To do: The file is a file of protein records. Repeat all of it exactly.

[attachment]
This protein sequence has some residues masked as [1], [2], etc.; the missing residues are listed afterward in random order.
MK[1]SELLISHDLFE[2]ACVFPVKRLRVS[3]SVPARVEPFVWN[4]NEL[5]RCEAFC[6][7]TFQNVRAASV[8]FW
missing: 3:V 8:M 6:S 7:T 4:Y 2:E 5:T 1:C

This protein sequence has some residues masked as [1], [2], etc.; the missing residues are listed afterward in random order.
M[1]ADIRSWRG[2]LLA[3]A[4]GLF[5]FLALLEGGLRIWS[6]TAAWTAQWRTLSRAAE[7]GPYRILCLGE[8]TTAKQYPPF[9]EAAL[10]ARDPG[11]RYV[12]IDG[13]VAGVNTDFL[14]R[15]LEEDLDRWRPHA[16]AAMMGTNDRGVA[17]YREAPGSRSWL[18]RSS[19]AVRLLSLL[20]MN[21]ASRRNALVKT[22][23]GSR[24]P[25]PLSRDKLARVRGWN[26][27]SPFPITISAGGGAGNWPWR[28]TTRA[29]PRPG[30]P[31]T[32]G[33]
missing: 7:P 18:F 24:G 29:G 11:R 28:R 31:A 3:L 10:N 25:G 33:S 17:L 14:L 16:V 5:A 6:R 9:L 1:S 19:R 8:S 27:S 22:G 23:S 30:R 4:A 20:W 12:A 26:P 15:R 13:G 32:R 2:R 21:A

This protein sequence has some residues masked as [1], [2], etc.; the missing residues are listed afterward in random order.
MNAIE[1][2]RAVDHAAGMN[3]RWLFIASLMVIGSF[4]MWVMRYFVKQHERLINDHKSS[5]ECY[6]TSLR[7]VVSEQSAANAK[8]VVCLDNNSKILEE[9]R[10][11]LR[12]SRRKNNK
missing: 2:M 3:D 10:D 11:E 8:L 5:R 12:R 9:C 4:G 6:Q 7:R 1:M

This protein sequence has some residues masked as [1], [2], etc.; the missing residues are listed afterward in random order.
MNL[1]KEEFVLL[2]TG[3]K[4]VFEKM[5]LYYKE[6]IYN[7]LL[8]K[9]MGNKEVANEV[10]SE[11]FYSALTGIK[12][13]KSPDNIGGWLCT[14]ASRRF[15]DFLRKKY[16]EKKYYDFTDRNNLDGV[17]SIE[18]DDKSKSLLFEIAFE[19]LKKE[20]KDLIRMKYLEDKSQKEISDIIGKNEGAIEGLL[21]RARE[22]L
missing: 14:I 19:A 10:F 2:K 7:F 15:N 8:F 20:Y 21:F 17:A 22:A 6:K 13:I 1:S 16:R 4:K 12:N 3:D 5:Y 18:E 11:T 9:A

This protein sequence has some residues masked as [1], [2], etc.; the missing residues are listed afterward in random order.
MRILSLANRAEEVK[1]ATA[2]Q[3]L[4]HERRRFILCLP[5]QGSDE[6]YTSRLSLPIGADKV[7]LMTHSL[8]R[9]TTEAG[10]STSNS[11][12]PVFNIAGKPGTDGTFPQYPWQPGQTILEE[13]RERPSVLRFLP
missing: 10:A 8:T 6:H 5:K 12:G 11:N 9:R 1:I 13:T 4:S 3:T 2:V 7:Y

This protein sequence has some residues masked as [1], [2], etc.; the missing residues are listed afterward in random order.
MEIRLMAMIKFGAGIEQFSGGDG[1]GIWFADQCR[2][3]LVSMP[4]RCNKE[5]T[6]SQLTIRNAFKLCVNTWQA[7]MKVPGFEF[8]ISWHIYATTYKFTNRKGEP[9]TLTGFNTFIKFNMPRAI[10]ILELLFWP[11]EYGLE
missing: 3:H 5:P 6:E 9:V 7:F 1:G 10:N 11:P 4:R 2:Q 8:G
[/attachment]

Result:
This protein sequence has some residues masked as [1], [2], etc.; the missing residues are listed afterward in random order.
MK[1]SELLISHDLFE[2]ACVFPVKRLRVS[3]SVPARVEPFVWN[4]NEL[5]RCEAFC[6][7]TFQNVRAASV[8]FW
missing: 3:V 8:M 6:S 7:T 4:Y 2:E 5:T 1:C

This protein sequence has some residues masked as [1], [2], etc.; the missing residues are listed afterward in random order.
M[1]ADIRSWRG[2]LLA[3]A[4]GLF[5]FLALLEGGLRIWS[6]TAAWTAQWRTLSRAAE[7]GPYRILCLGE[8]TTAKQYPPF[9]EAAL[10]ARDPG[11]RYV[12]IDG[13]VAGVNTDFL[14]R[15]LEEDLDRWRPHA[16]AAMMGTNDRGVA[17]YREAPGSRSWL[18]RSS[19]AVRLLSLL[20]MN[21]ASRRNALVKT[22][23]GSR[24]P[25]PLSRDKLARVRGWN[26][27]SPFPITISAGGGAGNWPWR[28]TTRA[29]PRPG[30]P[31]T[32]G[33]
missing: 7:P 18:F 24:G 29:G 11:R 28:R 31:A 3:L 10:N 25:G 33:S 17:L 14:L 16:V 5:A 6:R 9:L 1:S 19:R 8:S 27:S 22:G 23:S 30:R 4:A 20:W 12:A 26:P 15:R 13:G 32:R 2:R 21:A

This protein sequence has some residues masked as [1], [2], etc.; the missing residues are listed afterward in random order.
MNAIE[1][2]RAVDHAAGMN[3]RWLFIASLMVIGSF[4]MWVMRYFVKQHERLINDHKSS[5]ECY[6]TSLR[7]VVSEQSAANAK[8]VVCLDNNSKILEE[9]R[10][11]LR[12]SRRKNNK
missing: 2:M 3:D 10:D 11:E 8:L 5:R 12:R 9:C 4:G 6:Q 7:R 1:M

This protein sequence has some residues masked as [1], [2], etc.; the missing residues are listed afterward in random order.
MNL[1]KEEFVLL[2]TG[3]K[4]VFEKM[5]LYYKE[6]IYN[7]LL[8]K[9]MGNKEVANEV[10]SE[11]FYSALTGIK[12][13]KSPDNIGGWLCT[14]ASRRF[15]DFLRKKY[16]EKKYYDFTDRNNLDGV[17]SIE[18]DDKSKSLLFEIAFE[19]LKKE[20]KDLIRMKYLEDKSQKEISDIIGKNEGAIEGLL[21]RARE[22]L
missing: 14:I 19:A 10:F 2:K 7:F 15:N 8:F 20:Y 21:F 17:A 22:A 6:K 13:I 1:S 16:R 4:K 12:N 3:D 5:Y 18:E 11:T 9:A

This protein sequence has some residues masked as [1], [2], etc.; the missing residues are listed afterward in random order.
MRILSLANRAEEVK[1]ATA[2]Q[3]L[4]HERRRFILCLP[5]QGSDE[6]YTSRLSLPIGADKV[7]LMTHSL[8]R[9]TTEAG[10]STSNS[11][12]PVFNIAGKPGTDGTFPQYPWQPGQTILEE[13]RERPSVLRFLP
missing: 10:A 8:T 6:H 5:K 12:G 11:N 9:R 1:I 13:T 4:S 3:T 2:V 7:Y

This protein sequence has some residues masked as [1], [2], etc.; the missing residues are listed afterward in random order.
MEIRLMAMIKFGAGIEQFSGGDG[1]GIWFADQCR[2][3]LVSMP[4]RCNKE[5]T[6]SQLTIRNAFKLCVNTWQA[7]MKVPGFEF[8]ISWHIYATTYKFTNRKGEP[9]TLTGFNTFIKFNMPRAI[10]ILELLFWP[11]EYGLE
missing: 3:H 5:P 6:E 9:V 7:F 1:G 10:N 11:P 4:R 2:Q 8:G